Hanson urges a review of the facts of WWI

Victor Davis Hanson explains for National Review Online readers why it’s important to learn the proper lessons from the Great War that started nearly 100 years ago.

This summer will mark the 100th anniversary of the beginning of World War I, and we should reflect on the “lessons” we have been taught so often on how to avoid another such devastating conflict. Chief among them seems to be the canard that the Versailles Treaty of 1919 that officially ended the war caused a far worse one just 20 years later — usually in the sense of an unnecessary harshness accorded a defeated Imperial Germany. …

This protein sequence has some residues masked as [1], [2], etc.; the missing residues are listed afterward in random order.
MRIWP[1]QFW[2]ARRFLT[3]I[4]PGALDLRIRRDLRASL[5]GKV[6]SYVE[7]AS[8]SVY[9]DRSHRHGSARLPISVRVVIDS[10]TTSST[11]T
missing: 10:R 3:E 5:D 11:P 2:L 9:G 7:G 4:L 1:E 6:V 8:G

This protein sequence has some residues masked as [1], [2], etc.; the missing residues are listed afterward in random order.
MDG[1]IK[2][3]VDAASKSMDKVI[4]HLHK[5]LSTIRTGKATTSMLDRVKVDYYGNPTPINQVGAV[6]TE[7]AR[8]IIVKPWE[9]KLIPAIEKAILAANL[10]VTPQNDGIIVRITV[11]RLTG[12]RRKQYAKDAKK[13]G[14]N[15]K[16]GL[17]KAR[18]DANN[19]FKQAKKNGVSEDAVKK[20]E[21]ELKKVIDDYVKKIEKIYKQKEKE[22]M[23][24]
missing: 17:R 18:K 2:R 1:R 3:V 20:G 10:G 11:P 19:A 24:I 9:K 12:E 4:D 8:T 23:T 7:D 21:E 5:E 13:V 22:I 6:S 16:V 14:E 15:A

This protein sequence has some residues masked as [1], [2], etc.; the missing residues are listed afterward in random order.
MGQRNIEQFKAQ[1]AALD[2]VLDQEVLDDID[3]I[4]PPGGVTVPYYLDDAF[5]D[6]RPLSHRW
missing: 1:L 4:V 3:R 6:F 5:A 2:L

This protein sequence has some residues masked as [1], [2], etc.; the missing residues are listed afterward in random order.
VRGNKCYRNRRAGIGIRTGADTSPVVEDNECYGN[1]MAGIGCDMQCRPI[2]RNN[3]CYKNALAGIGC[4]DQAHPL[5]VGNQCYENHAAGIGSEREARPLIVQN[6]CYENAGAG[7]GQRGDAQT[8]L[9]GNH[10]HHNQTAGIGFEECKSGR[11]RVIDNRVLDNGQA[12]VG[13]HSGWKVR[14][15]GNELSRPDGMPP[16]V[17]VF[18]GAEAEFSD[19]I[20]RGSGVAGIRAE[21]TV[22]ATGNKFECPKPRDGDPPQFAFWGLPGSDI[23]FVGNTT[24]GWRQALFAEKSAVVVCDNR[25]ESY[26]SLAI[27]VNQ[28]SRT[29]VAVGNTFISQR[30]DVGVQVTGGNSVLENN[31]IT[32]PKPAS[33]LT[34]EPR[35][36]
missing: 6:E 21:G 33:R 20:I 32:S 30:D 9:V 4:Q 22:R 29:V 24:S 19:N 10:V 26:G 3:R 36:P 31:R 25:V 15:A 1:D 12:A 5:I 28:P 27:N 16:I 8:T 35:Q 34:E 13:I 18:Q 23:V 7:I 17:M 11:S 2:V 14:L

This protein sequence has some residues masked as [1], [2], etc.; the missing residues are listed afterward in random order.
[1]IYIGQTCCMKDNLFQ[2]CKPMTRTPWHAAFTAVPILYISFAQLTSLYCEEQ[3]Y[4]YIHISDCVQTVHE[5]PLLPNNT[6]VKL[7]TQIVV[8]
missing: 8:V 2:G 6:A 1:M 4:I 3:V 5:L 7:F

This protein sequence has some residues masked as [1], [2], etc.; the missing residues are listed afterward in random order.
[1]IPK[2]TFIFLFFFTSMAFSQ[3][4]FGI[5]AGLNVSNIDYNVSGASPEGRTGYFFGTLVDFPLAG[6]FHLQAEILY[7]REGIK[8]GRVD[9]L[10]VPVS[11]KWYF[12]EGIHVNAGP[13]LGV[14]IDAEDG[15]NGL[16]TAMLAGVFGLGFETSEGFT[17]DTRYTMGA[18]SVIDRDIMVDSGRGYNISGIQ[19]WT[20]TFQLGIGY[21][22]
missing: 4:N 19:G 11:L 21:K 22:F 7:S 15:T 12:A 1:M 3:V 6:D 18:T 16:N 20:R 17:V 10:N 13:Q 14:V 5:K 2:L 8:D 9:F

… In truth, by the Germans’ own standards of Diktat, Versailles was not harsh. The problem was not so much its terms per se, but its timing, its language, and the methods of its enforcement. By the time the treaty was accepted by the major parties — over seven months after the cessation of fighting (an armistice rather than an unconditional surrender) in the West — many of the Allied forces in the field had stood down. There was certainly less chance of seriously occupying Germany to ensure enforcement. And while the Allied leaders often talked loudly and harshly about German culpability, they failed to grasp that such tough rhetoric without commensurate consequences would only incite a wounded adversary in ways that a combination of quiet and coercion would not. One of the lessons of the aftermath of World War I is that danger mounts when threats go unenforced, and sermons prove both annoying and empty.

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